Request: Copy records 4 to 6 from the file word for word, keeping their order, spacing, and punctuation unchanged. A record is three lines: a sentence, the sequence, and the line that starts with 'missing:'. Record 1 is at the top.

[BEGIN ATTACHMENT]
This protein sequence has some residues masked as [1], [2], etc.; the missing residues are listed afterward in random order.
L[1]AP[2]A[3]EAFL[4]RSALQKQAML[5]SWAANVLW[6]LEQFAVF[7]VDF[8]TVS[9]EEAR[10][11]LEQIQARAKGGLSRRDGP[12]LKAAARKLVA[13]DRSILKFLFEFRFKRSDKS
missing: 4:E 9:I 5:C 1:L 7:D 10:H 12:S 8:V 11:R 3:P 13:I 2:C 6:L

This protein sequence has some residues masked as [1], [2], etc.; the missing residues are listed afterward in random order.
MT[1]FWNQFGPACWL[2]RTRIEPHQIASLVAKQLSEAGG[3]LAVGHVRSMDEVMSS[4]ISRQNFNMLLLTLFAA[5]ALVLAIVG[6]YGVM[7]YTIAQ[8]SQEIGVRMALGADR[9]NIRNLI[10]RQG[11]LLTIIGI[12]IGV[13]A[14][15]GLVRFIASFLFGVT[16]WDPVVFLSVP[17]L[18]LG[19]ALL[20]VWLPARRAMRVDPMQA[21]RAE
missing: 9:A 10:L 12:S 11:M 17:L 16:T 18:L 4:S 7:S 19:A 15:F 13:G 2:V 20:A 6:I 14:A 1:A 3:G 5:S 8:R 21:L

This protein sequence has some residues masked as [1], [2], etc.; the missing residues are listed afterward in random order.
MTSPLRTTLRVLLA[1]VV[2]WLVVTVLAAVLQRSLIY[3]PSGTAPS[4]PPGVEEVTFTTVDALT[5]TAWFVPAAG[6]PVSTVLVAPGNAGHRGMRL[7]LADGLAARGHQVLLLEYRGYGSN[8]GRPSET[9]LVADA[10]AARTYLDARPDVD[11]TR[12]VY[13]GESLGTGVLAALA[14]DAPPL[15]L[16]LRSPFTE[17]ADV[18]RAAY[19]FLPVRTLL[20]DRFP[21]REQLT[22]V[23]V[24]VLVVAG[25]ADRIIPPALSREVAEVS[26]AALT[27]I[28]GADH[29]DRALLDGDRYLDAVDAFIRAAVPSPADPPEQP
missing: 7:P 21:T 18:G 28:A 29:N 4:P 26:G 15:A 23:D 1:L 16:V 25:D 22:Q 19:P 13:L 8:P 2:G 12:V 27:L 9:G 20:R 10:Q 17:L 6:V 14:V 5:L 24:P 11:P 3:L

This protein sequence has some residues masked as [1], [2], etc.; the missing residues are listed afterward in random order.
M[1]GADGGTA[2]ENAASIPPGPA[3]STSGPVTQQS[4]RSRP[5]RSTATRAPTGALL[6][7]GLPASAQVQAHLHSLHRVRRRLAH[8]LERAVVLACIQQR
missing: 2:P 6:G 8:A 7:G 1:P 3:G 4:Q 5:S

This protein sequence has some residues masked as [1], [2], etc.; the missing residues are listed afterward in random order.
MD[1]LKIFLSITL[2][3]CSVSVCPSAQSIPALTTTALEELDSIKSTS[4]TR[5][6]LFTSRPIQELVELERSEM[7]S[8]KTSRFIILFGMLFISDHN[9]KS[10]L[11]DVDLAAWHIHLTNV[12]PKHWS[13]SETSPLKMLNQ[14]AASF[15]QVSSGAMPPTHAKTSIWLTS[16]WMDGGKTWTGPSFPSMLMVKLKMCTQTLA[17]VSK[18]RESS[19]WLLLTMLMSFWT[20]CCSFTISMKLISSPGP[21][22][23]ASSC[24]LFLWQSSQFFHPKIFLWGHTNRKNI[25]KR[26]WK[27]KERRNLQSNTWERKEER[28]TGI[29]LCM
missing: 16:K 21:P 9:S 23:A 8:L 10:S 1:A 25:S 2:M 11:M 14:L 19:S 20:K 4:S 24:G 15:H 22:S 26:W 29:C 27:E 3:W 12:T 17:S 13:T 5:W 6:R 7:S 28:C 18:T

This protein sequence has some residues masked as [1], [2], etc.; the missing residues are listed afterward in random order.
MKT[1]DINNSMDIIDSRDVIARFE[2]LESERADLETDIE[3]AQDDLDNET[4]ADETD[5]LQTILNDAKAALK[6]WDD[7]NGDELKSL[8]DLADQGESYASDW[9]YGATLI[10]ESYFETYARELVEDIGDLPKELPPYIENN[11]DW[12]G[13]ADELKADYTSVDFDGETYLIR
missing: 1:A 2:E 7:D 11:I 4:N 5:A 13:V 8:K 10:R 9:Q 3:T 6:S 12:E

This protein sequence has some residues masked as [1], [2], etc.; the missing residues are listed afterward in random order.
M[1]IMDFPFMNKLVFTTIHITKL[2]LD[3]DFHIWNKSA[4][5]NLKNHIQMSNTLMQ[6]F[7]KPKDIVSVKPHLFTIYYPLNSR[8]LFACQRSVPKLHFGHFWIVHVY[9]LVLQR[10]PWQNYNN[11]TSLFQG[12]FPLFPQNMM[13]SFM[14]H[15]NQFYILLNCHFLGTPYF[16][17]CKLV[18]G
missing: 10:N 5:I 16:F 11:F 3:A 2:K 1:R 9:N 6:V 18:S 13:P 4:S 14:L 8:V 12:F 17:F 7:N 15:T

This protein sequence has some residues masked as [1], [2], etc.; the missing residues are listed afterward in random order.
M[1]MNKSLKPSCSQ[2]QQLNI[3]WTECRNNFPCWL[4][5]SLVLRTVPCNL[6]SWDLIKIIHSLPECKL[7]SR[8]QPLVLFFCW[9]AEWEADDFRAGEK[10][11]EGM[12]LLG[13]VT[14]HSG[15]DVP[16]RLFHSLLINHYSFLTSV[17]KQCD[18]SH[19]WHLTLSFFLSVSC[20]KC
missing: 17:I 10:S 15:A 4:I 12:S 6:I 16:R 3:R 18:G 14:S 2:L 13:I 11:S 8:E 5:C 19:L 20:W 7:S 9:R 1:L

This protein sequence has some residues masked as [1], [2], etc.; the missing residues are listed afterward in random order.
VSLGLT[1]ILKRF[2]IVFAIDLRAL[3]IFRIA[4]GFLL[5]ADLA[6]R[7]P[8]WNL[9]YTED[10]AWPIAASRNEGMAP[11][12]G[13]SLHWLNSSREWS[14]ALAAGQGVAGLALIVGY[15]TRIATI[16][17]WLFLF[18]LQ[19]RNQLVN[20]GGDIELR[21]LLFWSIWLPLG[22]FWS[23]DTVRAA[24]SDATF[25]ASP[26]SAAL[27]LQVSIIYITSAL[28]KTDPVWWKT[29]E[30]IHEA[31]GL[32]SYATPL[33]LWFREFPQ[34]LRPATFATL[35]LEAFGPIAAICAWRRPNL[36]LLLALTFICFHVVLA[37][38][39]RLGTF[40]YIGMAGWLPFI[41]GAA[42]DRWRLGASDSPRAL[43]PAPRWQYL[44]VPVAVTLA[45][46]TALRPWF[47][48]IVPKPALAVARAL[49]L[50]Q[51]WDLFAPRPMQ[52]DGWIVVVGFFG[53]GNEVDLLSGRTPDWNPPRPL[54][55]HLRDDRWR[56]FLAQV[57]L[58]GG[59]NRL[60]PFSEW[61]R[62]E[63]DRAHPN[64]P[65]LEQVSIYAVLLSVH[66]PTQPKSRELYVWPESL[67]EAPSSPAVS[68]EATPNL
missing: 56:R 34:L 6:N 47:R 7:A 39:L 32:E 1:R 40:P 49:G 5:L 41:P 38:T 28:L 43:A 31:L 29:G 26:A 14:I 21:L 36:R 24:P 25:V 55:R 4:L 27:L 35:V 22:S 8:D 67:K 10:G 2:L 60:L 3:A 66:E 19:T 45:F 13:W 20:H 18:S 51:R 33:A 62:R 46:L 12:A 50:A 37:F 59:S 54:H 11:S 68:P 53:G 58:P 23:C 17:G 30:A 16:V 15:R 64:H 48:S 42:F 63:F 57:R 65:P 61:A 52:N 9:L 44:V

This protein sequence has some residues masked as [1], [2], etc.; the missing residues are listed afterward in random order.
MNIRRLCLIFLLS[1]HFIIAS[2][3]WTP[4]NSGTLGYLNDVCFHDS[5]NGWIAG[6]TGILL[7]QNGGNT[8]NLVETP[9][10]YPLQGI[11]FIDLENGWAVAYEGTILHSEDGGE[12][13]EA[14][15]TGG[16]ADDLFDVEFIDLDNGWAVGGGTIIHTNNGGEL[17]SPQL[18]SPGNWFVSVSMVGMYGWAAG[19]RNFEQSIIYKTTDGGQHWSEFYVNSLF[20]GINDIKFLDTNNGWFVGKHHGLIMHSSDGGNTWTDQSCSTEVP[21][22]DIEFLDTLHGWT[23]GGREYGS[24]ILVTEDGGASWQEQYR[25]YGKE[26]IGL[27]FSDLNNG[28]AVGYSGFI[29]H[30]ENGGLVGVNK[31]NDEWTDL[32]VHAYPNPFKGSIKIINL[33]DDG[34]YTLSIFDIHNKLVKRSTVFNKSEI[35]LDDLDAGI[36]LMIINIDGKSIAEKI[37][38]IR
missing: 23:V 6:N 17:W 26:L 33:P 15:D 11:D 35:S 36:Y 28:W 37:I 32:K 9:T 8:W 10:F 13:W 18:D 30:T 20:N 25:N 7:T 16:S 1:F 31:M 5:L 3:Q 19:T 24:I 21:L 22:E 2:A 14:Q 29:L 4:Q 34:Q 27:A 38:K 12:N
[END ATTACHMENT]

This protein sequence has some residues masked as [1], [2], etc.; the missing residues are listed afterward in random order.
M[1]GADGGTA[2]ENAASIPPGPA[3]STSGPVTQQS[4]RSRP[5]RSTATRAPTGALL[6][7]GLPASAQVQAHLHSLHRVRRRLAH[8]LERAVVLACIQQR
missing: 2:P 6:G 8:A 7:G 1:P 3:G 4:Q 5:S

This protein sequence has some residues masked as [1], [2], etc.; the missing residues are listed afterward in random order.
MD[1]LKIFLSITL[2][3]CSVSVCPSAQSIPALTTTALEELDSIKSTS[4]TR[5][6]LFTSRPIQELVELERSEM[7]S[8]KTSRFIILFGMLFISDHN[9]KS[10]L[11]DVDLAAWHIHLTNV[12]PKHWS[13]SETSPLKMLNQ[14]AASF[15]QVSSGAMPPTHAKTSIWLTS[16]WMDGGKTWTGPSFPSMLMVKLKMCTQTLA[17]VSK[18]RESS[19]WLLLTMLMSFWT[20]CCSFTISMKLISSPGP[21][22][23]ASSC[24]LFLWQSSQFFHPKIFLWGHTNRKNI[25]KR[26]WK[27]KERRNLQSNTWERKEER[28]TGI[29]LCM
missing: 16:K 21:P 9:S 23:A 8:L 10:S 1:A 25:S 2:M 11:M 14:L 19:S 20:K 4:S 24:G 15:H 22:S 26:W 29:C 27:E 3:W 12:T 17:S 13:T 5:W 6:R 7:S 28:C 18:T

This protein sequence has some residues masked as [1], [2], etc.; the missing residues are listed afterward in random order.
MKT[1]DINNSMDIIDSRDVIARFE[2]LESERADLETDIE[3]AQDDLDNET[4]ADETD[5]LQTILNDAKAALK[6]WDD[7]NGDELKSL[8]DLADQGESYASDW[9]YGATLI[10]ESYFETYARELVEDIGDLPKELPPYIENN[11]DW[12]G[13]ADELKADYTSVDFDGETYLIR
missing: 1:A 2:E 7:D 11:I 4:N 5:A 13:V 8:K 10:R 9:Q 3:T 6:S 12:E